Saturday – Connections


The world out there, is fraught with complications. And the art of talking is just a jumble of noise. But in the rooms, we have found connections, and people who speak a common language. We have words, the rest of the outside world does not.

Which is why, I believe in the adage from a Ted Talk I head not long ago:

The opposite of addiction is not sobriety, it is CONNECTION.

How many of us come from broken homes, riddled by alcoholism and addiction, or from families stuck in a toxic mix of profanity, emotional, mental and physical abuse?

And how many of us turned to addictive “things” to blot out the pain of what happened to us as children and young people? And how many people do I know today, in the rooms, that fit all of these identifiers, and went to hell, only to find themselves in rooms with us, trying to find salvation, peace, and a quality of life they never knew existed, that only comes when we decide to come, listen, get honest and believe in the power of US, and that they are no longer alone.

Something I have learned in almost fifteen years in this movement, that even though I went to university, and earned several degrees in areas that I thought would get me somewhere, only to find that was not quite the case, I found a home, and a place to be myself, and to connect to people, who “would not necessarily mix” in real life.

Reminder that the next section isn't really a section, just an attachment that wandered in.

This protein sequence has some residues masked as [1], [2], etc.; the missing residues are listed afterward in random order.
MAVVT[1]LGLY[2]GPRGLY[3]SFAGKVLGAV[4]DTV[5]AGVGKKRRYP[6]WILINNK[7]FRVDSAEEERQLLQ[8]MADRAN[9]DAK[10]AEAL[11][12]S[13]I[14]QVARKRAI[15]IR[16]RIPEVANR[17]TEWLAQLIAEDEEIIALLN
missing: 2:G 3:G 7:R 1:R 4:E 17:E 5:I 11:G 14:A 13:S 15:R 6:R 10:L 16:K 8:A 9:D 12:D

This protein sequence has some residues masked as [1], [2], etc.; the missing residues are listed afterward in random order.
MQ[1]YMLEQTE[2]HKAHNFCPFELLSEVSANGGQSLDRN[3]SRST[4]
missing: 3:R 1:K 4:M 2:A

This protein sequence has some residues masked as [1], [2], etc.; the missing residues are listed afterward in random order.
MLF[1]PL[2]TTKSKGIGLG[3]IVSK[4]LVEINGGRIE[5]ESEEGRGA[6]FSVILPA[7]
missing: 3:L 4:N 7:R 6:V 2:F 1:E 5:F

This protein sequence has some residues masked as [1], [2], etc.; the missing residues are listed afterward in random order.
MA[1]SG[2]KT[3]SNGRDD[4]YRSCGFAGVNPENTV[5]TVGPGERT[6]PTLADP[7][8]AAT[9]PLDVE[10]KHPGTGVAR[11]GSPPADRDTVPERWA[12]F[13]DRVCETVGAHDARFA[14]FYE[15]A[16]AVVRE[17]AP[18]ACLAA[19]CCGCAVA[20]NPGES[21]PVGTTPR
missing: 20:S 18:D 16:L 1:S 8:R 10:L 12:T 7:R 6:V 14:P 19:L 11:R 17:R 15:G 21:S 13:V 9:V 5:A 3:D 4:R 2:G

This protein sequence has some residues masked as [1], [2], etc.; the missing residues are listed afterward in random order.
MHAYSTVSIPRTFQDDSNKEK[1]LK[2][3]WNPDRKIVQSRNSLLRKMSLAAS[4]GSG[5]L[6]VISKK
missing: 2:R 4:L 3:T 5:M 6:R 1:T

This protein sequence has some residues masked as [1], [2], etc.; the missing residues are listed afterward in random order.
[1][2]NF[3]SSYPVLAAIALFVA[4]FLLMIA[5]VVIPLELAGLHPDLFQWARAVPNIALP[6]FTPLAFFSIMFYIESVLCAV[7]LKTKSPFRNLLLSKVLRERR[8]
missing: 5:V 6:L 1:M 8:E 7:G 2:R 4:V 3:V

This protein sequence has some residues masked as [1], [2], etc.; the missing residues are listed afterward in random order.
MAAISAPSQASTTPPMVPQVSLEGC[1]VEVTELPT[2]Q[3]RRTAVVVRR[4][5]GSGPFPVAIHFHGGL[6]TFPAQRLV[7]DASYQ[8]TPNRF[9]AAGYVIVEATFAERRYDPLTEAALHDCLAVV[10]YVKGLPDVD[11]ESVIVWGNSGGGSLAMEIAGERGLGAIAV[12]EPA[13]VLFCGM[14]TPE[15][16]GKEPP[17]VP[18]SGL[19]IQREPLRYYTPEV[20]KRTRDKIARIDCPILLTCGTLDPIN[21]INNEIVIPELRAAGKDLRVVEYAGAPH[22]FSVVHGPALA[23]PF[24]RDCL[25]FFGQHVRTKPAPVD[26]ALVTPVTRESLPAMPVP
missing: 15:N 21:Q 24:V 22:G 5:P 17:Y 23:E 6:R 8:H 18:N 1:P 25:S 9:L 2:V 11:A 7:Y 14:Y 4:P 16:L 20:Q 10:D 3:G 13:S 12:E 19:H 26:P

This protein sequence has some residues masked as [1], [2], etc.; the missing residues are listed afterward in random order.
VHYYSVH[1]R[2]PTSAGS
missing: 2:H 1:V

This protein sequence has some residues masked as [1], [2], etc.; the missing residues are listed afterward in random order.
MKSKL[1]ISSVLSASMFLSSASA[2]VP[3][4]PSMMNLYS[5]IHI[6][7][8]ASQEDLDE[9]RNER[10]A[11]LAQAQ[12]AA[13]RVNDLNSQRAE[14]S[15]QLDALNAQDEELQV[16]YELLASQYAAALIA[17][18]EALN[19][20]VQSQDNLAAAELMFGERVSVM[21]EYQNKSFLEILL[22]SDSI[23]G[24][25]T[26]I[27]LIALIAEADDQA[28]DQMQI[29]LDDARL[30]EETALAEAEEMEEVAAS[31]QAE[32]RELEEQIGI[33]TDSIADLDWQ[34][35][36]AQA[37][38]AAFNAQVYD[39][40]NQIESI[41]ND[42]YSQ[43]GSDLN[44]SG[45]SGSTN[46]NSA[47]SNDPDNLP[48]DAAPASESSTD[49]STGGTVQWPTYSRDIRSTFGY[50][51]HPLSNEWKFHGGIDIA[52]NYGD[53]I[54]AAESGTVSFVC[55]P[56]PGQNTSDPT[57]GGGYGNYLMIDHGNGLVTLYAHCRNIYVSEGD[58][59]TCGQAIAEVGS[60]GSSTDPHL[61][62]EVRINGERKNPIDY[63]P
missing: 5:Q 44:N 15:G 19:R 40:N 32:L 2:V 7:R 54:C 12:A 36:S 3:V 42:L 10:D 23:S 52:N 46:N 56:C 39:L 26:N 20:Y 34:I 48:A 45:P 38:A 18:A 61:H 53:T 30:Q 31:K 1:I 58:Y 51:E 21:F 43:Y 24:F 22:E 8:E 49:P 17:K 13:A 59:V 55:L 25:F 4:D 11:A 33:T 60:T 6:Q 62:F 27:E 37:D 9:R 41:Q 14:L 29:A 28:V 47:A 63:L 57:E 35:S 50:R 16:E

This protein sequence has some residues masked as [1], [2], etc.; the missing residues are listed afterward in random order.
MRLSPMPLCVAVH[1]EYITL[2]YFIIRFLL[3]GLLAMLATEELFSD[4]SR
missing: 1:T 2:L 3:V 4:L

We come from a myriad of places, we are professionals, musicians, artists, students, housewives, husbands, gay and straight, transgendered, we are all different.

Once you cross that invisible threshold of the doorway, everything that you are outside this room, is inconsequential, to who you are while inside. It may take some time, but eventually, we realize just what WE have together, that the world OUTSIDE does not.

For me, this has been a really good social education experience, getting to know people, listening to their stories, and over time, we decide what amount of investment we are going to make in a Group, and Individually.

At some point, when you find your seat, and you stay in that seat, for a while, you can’t help but invest in the lives of your friends. Because in time, we begin to see just what we each have to offer somebody else. When we learn that we are not the center of the universe, and that it isn’t all about us, and we begin to put the needs of someone else before our own, we realize that we indeed have grown up.

For the whole of my life, I was afraid of growing up. Over time, I leaned about good men and women. When I most needed the help, certain men and women came into my life and saved my life, from a death that ended quite gruesomely.

But when it came to trying to work that all out on my own, by myself, I failed miserably.

When I came back around the second time, I agreed with God, that yes, this was a good time to put down the fight and the isolation, and do the right thing.

Trying to find that GAY community that was supposed to take me in and make me whole, did not materialize. And the alcohol and drug route was unnecessary. But I had to walk to road that was only mine to walk. Try as I might, drinking and using my way along, I could not find my way into a community that was light years ahead of me, and did not even notice that I was there.